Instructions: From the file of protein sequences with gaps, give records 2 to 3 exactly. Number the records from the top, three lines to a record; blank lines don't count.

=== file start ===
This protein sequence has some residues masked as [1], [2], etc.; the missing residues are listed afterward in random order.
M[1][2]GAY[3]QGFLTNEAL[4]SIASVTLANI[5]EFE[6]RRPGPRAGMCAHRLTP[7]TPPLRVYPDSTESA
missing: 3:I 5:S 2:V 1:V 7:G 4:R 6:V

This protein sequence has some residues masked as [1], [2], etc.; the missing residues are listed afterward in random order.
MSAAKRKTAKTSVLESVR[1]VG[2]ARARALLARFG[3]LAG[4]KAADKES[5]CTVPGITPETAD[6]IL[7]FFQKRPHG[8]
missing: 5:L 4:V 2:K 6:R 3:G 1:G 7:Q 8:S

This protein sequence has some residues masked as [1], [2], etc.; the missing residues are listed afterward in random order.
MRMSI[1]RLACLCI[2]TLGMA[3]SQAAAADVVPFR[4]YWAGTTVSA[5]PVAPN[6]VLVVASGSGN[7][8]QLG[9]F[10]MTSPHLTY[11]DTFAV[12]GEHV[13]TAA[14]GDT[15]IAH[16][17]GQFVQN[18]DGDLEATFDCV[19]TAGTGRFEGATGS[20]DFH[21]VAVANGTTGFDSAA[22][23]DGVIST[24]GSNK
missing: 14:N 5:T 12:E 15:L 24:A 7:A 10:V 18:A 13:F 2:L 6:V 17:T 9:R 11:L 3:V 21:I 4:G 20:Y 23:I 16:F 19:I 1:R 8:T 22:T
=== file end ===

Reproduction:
This protein sequence has some residues masked as [1], [2], etc.; the missing residues are listed afterward in random order.
MSAAKRKTAKTSVLESVR[1]VG[2]ARARALLARFG[3]LAG[4]KAADKES[5]CTVPGITPETAD[6]IL[7]FFQKRPHG[8]
missing: 5:L 4:V 2:K 6:R 3:G 1:G 7:Q 8:S

This protein sequence has some residues masked as [1], [2], etc.; the missing residues are listed afterward in random order.
MRMSI[1]RLACLCI[2]TLGMA[3]SQAAAADVVPFR[4]YWAGTTVSA[5]PVAPN[6]VLVVASGSGN[7][8]QLG[9]F[10]MTSPHLTY[11]DTFAV[12]GEHV[13]TAA[14]GDT[15]IAH[16][17]GQFVQN[18]DGDLEATFDCV[19]TAGTGRFEGATGS[20]DFH[21]VAVANGTTGFDSAA[22][23]DGVIST[24]GSNK
missing: 14:N 5:T 12:E 15:L 24:A 7:A 10:V 18:A 13:F 2:L 6:V 17:T 9:R 11:L 3:V 21:I 4:G 20:Y 23:I 16:F 19:I 1:R 8:T 22:T